Xerox Alto CRTs Needed a Tiny Lightbulb to Function

In the real world, components don’t work like we imagine they do. Wires have resistance, resistors have inductance, and capacitors have resistance. However, some designers like to take advantage of those imperfections, something our old friend [Ken Shirriff] noted when he was restoring the CRT of a Xerox Alto.

[Ken] tried to connect a Xerox monitor to the Alto and — since it was almost as old as the Alto — he wasn’t surprised that it didn’t work. What did surprise him, though, is that when he turned the monitor off, a perfect picture appeared for just a split second as the unit powered off. What could that mean?

Keep in mind this is a CRT device. So a perfect picture means you have vertical and horizontal sweep all at the right frequency. It also means you have high voltage and drive on the electron guns. If you are too young to remember all that, [Ken] covers the details in his post.

He found that the CRT grid voltage wasn’t present during operation. The voltage derived from the high voltage supply but, mysteriously, the high voltage was fine. There was a small lightbulb in the grid voltage circuit. A 28V device about like a flashlight bulb. It measured open and that turned out to be due to a broken lead. Repairing the broken lead to the bulb put the monitor back in operation.

On paper, a light bulb lights up when you put current through it. In real life, it is a bit more complicated. An incandescent filament starts off as almost a dead short and draws a lot of current for a very brief time. As the current flows, the filament gets hot and the resistance goes up. That reduces the current draw. This effect — known as inrush current — is the scourge of designers trying to turn on light bulbs with transistors or other electronic switches.

However, the unknown Xerox power supply designer used that effect as a current limiter. The short 600V pulses would hardly notice the light bulb but if too much current or time elapsed, the resistance of the bulb would rise preventing too much current from flowing for too long. With the bulb open, the negative brightness grid provided an impassible barrier to the electrons. Apparently, the brightness grid lost power a bit earlier than the rest of the circuit and with it out of the way — or perhaps, partially out of the way — the picture was fine until the rest of the circuit also lost power.

We looked at [Ken’s] efforts on this machine earlier this year. Light bulbs, by the way, aren’t the only thing that changes resistance in response to some stimulus. You might enjoy the 1972 commercial from Xerox touting the Alto’s ability to do advanced tasks like e-mail and printing.

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Encrypt Data On the Fly On a Pi With Cryptopuck

There was a time that encryption was almost a dirty word; a concept that really only applied to people with something to hide. If you said you wanted to encrypt your hard drive, it may as well have been an admission to a crime. But now more than ever it’s clear that encryption, whether it’s on our personal devices or on the web, is a basic necessity in a digital society. The age of Big Data is upon us, and unless you’re particularly fond of being a row in a database, you need to do everything you can to limit the amount of plaintext data you have.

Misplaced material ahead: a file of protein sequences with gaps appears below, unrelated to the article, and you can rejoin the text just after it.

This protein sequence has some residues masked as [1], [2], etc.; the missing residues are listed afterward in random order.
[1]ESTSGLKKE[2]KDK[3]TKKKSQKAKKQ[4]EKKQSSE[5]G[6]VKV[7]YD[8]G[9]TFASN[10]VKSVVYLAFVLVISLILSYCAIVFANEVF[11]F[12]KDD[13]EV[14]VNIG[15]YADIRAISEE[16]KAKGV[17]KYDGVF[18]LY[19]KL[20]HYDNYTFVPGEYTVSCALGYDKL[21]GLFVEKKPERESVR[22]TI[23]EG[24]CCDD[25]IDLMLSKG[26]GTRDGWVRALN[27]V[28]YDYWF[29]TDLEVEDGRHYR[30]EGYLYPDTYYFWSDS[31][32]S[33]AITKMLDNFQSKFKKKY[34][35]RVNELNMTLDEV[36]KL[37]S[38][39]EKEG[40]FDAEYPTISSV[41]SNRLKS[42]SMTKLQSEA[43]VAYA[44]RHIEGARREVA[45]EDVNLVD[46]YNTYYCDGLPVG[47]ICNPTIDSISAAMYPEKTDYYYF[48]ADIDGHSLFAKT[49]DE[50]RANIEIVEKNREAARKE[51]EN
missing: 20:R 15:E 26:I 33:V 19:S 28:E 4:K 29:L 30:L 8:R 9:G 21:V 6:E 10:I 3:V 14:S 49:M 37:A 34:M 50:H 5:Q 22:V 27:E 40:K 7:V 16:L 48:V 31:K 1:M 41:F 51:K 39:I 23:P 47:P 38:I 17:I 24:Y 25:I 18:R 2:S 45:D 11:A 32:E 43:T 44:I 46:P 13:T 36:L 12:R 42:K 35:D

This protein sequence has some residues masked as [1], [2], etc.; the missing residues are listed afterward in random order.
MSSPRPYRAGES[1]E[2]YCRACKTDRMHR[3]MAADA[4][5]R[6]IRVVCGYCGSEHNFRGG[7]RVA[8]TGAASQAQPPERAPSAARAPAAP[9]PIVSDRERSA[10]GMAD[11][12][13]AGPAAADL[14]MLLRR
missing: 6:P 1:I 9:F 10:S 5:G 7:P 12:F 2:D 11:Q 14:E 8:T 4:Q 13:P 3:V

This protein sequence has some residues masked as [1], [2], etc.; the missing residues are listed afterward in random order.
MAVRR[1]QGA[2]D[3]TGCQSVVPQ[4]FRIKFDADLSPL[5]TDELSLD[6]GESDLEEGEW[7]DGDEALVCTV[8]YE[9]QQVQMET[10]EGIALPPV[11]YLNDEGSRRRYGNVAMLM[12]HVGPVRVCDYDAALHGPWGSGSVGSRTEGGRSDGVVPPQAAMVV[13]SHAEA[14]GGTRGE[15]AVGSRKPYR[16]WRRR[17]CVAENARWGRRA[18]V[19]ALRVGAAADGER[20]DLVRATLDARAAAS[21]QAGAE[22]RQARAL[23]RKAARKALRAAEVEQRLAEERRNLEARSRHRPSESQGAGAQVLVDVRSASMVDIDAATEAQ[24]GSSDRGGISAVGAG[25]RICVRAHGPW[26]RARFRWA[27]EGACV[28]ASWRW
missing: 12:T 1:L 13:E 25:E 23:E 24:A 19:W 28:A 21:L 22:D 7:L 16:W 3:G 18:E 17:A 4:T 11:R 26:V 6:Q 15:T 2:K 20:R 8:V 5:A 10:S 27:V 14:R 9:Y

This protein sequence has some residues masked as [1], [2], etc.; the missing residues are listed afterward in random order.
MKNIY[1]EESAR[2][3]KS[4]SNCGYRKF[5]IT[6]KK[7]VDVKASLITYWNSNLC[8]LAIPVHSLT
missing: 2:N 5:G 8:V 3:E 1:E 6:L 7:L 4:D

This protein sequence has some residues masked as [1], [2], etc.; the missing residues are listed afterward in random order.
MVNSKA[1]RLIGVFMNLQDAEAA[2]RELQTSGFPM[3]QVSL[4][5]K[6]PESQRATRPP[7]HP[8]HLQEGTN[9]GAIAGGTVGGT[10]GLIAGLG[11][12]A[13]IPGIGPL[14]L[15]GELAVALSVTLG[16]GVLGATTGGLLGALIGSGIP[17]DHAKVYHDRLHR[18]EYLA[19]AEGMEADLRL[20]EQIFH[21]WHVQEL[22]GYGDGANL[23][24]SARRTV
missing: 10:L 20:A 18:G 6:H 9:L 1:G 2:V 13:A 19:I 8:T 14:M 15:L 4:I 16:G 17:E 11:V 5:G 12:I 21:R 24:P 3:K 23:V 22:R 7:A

Of course, it’s sometimes easier said than done. Not everyone has the time or desire to learn how the different cryptographic packages work, others may be working on systems that simply don’t have the capability. What do you do when you want to encrypt some files, but the traditional methods are out of reach?

Enter the latest project from [Dimitris Platis]: Cryptopuck. By combining the ever-versatile Raspberry Pi Zero, some clever Python programs, and a few odds and ends in a 3D printed case, he has created a completely self-contained encryption device that anyone can use. Stick a USB flash drive in, wait for the LED to stop blinking, and all your files are now securely encrypted and only accessible by those who have the private key. [Dimitris] envisions a device like this could be invaluable for reporters and photographers on the front lines, protesters, or really anyone who needs a discreet way of quickly securing data but may not have access to a computer.

The hardware side is really just the Pi, a switch, a single LED for notifications, and a battery. The real magic comes from the software, where [Dimitris] has leveraged PyCrypto to perform the AES-256 encryption, and a combination of pyinotify and udiskie to detect new mounted volumes and act on them. The various Python scripts that make up the Cryptopuck suite are all available on the project’s GitHub page, but [Dimitris] makes it very clear the software is to be considered a proof of concept, and has not undergone any sort of security audit.

For some background information on how the software used by the Cryptopuck works you may want to check out this excellent primer from a few years back; though if you’d like to read up on why encryption is so important, you don’t need to go nearly as far back in time.

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Terrible Cluster of PIs

When we first saw [Ajlitt’s] Hackaday.io project Terrible Cluster we thought, perhaps, he meant terrible in the sense of the third definition:

3. exciting terror, awe, or great fear; dreadful; awful. (Dictionary.com)

After looking at the subtitle, though, we realized he just meant terrible. The subtitle, by the way, is: 5 Raspberry PI Zeros. One custom USB hub. Endless disappointment.

There are four Raspberry Pi Zero boards that actually compute and one Raspberry Pi Zero W serves as a head node and network router. The total cost is about $100 and half of that is in SD cards. There’s a custom USB backplane and even a 3D-printed case.